In his segment, Stevenson talks about race, poverty, and the death penalty. He speaks poignantly about his experience with people on death row and how that experience has taught him that no one is beyond redemption. He says: “I’ve met a lot of people who may never get out, they may always be a threat to themselves or others, but I’ve never met anyone I could say was beyond redemption, beyond hope, beyond the possibility of restoration.”

Watch his segment below.

The film was released for free and can be watched on YouTube by clicking here.

To learn more about the film click here.

Liberal Arts in Prison: Bard Prison Initiative

On September 17, 2015, a panel discussion between Bard Prison Initiative founder and director Max Kenner and three graduates of BPI reflected on the outcomes of the program over the past ten years.

The Bard Prison Initiative is a program that allows incarcerated men and women to pursue liberal arts degrees from Bard College while in prison. Founded by Max Kenner while he was a student at Bard in 1999, BPI became one of the College’s official academic programs in 2001. BPI receives an overwhelming majority of its funding from private support and donors.

BPI consists of six satellite campuses across New York State, and each semester over sixty courses are offered to the roughly 300 students enrolled in the program. As of 2015, BPI has granted almost 350 degrees to students in the program. Admission to the program is extremely competitive, and applicants must hold a high school diploma to apply; many applicants apply multiple times before being granted a spot in the program.

Woodbourne Correctional Facility inmates and Bard College students during class Story: The Bard Prison Initiative Former inmate Carlos Rosario, 35-year-old husband and father of four, was released from Woodbourne Correctional Facility after serving more than 12 years for armed robbery. Rosado is one of the students participating in the Bard Prison Initiative, a privately-funded program that offers inmates at five New York State prisons the opportunity to work toward a college degree from Bard College. The program, which is the brainchild of alumnus Max Kenner, is competitive, accepting only 15 new students at each facility every other year. Carlos Rosario received the Bachelor of Arts degree in social studies from the prestigious College Saturday, just a few days after his release. He had been working on it for the last six years. His senior thesis was titled "The Diet of Punishment: Prison Food and Penal Practice in the Post-Rehabilitative Era," Rosado is credited with developing a garden in one of the few green spaces inside the otherwise cement-heavy prison. In the two years since the garden's foundation, it has provided some of the only access the prison's 800 inmates have to fresh vegetables and fruit. Rosario now works for a recycling company in Poughkeepsie, N.Y. Photo © Stefan Falke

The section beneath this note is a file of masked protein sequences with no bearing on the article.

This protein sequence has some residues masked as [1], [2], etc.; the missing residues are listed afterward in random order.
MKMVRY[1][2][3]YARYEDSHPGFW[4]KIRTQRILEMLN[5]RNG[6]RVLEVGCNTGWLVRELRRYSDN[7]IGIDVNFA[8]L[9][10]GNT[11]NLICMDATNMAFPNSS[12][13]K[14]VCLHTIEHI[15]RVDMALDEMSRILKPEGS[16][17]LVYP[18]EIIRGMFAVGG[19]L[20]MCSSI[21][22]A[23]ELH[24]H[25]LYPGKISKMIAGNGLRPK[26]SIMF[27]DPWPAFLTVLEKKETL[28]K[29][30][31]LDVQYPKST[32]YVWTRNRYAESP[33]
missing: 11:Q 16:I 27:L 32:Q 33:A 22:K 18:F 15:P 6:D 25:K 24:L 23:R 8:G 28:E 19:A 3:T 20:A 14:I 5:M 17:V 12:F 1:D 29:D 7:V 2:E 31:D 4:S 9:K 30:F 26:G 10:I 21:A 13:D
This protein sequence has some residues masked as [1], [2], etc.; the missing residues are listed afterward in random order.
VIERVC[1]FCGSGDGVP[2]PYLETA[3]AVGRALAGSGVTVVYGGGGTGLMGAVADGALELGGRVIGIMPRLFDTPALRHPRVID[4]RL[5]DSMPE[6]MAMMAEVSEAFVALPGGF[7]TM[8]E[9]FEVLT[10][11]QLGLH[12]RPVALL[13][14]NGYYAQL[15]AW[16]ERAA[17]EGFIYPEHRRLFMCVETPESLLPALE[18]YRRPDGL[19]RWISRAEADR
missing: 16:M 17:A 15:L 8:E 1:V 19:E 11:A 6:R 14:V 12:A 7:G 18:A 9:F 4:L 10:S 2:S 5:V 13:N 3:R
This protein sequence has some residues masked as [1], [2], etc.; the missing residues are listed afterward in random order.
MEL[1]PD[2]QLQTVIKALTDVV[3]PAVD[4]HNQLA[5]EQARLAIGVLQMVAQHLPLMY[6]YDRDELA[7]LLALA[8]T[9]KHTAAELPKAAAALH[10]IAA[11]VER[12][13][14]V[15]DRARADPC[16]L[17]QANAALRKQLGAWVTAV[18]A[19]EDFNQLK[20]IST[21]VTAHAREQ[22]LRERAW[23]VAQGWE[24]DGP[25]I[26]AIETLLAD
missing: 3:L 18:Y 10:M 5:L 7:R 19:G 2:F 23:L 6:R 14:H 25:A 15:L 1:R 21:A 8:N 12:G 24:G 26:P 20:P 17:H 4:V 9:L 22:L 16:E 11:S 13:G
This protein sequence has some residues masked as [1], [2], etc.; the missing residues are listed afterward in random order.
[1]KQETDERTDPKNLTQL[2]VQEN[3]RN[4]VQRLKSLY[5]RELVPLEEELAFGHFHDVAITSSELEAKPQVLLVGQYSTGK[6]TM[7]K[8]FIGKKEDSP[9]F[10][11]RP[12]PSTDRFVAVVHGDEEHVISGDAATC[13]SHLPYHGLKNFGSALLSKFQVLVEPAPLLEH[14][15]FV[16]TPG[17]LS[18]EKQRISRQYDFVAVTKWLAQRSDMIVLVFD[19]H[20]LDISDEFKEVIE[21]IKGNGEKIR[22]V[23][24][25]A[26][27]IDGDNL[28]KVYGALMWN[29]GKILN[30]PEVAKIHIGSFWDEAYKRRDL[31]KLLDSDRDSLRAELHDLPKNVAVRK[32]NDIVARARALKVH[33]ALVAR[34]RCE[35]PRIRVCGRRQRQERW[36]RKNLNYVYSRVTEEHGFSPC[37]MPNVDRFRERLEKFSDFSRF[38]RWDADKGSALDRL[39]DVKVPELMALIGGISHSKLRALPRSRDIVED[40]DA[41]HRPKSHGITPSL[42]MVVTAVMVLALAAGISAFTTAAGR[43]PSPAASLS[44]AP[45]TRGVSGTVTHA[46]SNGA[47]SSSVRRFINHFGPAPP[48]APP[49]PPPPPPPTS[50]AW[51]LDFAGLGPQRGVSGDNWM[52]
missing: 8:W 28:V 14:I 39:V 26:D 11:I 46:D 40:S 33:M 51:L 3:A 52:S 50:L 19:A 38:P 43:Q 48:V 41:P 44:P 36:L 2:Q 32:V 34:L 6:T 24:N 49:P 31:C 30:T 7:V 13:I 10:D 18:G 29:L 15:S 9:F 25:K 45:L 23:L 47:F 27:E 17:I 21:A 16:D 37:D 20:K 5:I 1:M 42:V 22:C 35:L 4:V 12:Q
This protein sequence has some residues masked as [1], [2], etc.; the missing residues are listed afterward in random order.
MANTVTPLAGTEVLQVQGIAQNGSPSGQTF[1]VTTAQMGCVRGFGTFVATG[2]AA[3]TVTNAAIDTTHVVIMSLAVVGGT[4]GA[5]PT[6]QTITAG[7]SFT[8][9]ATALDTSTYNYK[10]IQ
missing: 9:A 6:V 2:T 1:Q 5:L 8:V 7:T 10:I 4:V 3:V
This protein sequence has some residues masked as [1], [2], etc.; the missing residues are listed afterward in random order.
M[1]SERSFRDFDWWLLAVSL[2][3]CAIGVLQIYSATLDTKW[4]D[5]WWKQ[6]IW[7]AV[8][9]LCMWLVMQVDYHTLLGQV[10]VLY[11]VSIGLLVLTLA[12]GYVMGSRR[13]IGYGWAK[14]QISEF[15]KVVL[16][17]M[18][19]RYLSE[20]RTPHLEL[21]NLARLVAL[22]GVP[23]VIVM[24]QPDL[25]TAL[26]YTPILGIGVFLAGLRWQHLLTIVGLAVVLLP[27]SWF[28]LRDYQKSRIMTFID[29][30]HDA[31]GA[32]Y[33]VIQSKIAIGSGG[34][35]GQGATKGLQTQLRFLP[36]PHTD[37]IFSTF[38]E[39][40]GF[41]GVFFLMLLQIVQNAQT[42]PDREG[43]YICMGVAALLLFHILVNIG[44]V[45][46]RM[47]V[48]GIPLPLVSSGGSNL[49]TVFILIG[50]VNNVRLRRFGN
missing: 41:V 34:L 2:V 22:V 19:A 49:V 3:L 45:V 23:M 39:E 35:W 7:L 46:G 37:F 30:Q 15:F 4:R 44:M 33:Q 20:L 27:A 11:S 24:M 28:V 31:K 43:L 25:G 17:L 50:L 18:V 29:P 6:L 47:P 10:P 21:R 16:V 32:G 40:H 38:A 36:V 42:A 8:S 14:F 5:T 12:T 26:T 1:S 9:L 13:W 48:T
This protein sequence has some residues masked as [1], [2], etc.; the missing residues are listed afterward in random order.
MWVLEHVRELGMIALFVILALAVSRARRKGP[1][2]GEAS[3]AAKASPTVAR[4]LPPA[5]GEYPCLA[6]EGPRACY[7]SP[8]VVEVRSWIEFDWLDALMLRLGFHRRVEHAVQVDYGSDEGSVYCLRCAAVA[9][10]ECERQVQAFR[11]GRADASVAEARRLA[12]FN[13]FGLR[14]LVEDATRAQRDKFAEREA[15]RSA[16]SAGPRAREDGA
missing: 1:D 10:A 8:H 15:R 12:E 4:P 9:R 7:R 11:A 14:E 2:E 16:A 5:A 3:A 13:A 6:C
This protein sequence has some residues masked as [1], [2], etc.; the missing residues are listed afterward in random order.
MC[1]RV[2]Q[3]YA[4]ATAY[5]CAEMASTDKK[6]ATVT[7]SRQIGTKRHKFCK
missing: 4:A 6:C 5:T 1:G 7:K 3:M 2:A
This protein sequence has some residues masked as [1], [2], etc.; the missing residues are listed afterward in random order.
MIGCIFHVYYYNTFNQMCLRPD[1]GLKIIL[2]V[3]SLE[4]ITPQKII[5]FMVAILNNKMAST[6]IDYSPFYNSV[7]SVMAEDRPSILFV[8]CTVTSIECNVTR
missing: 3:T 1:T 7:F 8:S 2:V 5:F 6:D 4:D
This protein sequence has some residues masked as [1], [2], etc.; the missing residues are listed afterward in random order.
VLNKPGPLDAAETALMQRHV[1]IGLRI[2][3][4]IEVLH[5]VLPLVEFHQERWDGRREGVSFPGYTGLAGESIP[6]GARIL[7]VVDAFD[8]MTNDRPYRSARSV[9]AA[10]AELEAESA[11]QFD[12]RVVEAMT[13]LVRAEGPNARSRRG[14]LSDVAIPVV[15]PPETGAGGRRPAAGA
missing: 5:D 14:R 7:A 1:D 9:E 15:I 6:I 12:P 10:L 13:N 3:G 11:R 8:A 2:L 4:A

A Bard Prison Initiative class at one of the program’s six campuses. Photo © Stefan Falke

According to the program’s website, graduates of the program have “consistently succeeded after release from prison,” with some working their way up to management positions in organizations, while others “have continued their educations, earning scholarships and working toward additional academic and professional degrees.”

Not only does BPI provide its participants and graduates with more opportunities and a chance to pursue a college degree, but it also is a cost-effective, money-saving venture. BPI’s website states that “among formally incarcerated Bard students, less than 2% have returned to prison. The estimated cost per person, per year of the BPI program is a small fraction of the price of continuing incarceration. It saves tax payers money, while increasing public safety.” Lower rates of recidivism means overall lower costs of the criminal justice system.

The three graduates of BPI in the panel discussion all attested to the changes in their lives after graduating from BPI and being released from prison. BPI’s website states that one of the program’s largest benefits is that upon “returning home with confidence and hope, participants are able to find and hold satisfying jobs in a range of fields.”